An historic downtown Minneapolis church, Augustana Lutheran,  lost its neighborhood due to freeways and development. Augustana was the mother or grandmother church to 7 twin cities churches and is the Community Emergency Servicefounder of Community Emergency Service, a major food shelf and social service provider. Dave Raymond was engaged to help Augustana’s leaders identify their options and come to a missional decision about their future. The congregation implemented a plan to sell the building, move to the Community Emergency Service building (pictured above) and redevelop as a congregation to reach and serve the people around its new location. You can read about the building and its possible sale in this article.

 ChurchFuture served as the consultant for two rebirth mergers in Northeast Minneapolis. Grace Lutheran Church was formed in 2007 out of three struggling nearby churches. In 2010 Grace Lutheran formed a nonprofit corporation to buy a former elementary school  using the proceeds from the sale of the beautiful but out-of-date former church buildings. This building is now the Grace Center for Community Life.  Grace Center is the home of Grace and Mercy Street Lutheran Churches, Spiro Charter School, which serves many children on the autistic spectrum, a food shelf, a Montesori preschool, and several other community groups. It's gym is used almost every night of the week by local youth sports teams. Raymond served as the planning and financing consultant for Grace Center and continues to serve as a volunteer on the board.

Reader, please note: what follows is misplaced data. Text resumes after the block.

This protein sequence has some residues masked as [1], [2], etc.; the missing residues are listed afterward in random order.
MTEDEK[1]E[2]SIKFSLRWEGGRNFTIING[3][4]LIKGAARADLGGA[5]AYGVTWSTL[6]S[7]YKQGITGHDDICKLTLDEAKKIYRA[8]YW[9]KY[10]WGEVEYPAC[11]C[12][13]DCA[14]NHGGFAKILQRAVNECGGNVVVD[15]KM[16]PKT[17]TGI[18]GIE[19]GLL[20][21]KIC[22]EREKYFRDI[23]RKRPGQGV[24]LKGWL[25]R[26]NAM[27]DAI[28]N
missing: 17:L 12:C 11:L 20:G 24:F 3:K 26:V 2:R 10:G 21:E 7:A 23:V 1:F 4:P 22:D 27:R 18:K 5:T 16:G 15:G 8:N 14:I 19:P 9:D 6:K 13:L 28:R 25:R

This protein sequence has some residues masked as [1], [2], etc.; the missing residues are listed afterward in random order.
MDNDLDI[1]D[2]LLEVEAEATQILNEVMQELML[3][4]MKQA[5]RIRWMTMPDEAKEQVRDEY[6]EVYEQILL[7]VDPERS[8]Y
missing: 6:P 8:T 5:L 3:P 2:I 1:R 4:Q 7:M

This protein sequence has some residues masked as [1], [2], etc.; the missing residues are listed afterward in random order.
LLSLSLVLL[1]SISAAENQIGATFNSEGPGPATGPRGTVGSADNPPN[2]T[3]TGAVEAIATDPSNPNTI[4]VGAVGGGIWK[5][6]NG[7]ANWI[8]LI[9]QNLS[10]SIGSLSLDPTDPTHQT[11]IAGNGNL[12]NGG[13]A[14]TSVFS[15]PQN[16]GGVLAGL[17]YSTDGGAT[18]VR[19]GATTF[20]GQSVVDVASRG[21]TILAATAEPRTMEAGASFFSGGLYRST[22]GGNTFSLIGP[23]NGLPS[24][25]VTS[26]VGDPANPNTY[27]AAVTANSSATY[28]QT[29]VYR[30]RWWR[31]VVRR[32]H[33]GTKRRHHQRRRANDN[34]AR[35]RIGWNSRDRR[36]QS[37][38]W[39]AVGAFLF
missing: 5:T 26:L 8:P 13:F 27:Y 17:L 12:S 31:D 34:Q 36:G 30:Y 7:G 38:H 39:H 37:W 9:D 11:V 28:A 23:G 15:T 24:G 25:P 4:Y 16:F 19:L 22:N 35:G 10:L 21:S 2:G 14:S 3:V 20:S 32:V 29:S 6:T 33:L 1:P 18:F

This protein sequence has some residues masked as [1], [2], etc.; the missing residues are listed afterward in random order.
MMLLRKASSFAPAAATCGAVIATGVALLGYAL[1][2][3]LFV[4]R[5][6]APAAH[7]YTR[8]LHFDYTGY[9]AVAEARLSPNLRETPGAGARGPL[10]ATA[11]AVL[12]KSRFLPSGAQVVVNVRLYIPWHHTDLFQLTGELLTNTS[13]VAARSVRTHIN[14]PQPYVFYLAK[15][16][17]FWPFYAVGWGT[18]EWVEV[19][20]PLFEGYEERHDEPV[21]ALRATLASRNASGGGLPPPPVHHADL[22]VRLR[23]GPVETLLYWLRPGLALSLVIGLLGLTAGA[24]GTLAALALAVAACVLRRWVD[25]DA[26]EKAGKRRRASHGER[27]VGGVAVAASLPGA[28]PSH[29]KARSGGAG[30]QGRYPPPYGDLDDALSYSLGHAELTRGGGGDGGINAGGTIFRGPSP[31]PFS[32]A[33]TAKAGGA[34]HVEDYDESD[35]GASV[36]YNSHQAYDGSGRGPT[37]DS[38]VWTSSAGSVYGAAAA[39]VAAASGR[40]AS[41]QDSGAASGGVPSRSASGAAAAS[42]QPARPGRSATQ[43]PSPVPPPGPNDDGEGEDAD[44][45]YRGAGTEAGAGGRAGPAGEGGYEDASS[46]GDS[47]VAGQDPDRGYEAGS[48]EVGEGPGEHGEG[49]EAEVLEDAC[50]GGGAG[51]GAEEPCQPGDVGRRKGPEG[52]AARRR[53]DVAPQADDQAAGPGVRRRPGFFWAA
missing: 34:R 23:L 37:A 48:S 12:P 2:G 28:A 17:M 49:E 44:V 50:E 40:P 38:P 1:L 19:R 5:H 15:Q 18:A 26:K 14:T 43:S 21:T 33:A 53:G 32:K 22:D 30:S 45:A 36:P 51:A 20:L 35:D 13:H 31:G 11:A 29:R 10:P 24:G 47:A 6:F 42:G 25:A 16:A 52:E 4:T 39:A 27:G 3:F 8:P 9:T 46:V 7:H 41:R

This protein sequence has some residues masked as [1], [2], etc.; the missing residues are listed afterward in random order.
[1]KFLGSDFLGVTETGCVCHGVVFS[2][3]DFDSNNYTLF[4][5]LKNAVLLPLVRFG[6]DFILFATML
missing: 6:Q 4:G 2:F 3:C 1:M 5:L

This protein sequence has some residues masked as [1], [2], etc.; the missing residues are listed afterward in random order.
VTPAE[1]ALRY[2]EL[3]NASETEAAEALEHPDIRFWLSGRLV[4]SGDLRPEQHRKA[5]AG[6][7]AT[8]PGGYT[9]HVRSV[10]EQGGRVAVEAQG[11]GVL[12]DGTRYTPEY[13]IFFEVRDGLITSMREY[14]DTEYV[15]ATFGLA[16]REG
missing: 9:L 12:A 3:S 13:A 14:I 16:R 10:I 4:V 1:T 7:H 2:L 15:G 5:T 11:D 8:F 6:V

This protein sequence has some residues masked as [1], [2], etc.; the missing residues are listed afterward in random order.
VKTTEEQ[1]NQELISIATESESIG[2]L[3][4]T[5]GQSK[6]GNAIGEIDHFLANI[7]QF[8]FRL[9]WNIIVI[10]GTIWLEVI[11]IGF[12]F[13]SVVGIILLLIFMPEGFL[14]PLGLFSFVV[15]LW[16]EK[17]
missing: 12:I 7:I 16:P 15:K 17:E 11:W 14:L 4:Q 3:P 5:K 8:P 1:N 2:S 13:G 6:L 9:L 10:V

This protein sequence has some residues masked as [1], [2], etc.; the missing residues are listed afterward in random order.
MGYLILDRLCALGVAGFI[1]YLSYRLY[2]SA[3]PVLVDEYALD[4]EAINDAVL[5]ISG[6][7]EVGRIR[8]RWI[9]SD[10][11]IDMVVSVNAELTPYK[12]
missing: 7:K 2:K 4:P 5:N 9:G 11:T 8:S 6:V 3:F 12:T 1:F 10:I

Two small nearby Methodist churches formed Northeast United Methodist Church. with Raymond as a co-consultant.  That church was featured in  recent article in the Minneapolis Star Tribune.

In South Minneapolis two churches formed Living Spirit United Methodist Church in a 2009 restart merger that built on the multiracial commitment of one of the merging congregation. Raymond was a co-consultant for in this merger.

Spirit of Grace Lutheran Church in Pasco County, Florida, is a restart merger formed out of five churches, four of which were seriously struggling. Spirit of Grace has two campuses, one at each end of the county.

In March, 2013 Spirit of Grace and the Florida-Bahamas Synod ELCA asked Dave Raymond to return to Florida to help the congregation reset its future direction. Dave organized an on-line survey of congregation members that got 230 responses, and he spent four days working with Spirit of Grace leaders.

Westminster Presbyterian in New Port Richey, Florida is merging with St. Andrews Presbyterian, which is about 15 miles away in Dunedin, Florida. The Westminster congregation dwindled in numbers over the years while St. Andrews has grown. The Westminster facility will revitalize as a second campus for St. Andrews. Raymond's primary role is to help the churches develop a merger plan that enables both campuses to thrive.

Often churches that engage consultants are in trouble, but Falcon Heights UCC in suburban St. Paul was doing fine when it engaged ChurchFuture to guide a strategic planning process to equip the congregation for new service and new growth in the 21st century. The resulting plan deals with issues in that congregation’s culture as well as a vision and action steps for the future. The congregation’s new tag line is simple:  “Worship creatively. Love openly. Grow joyfully.”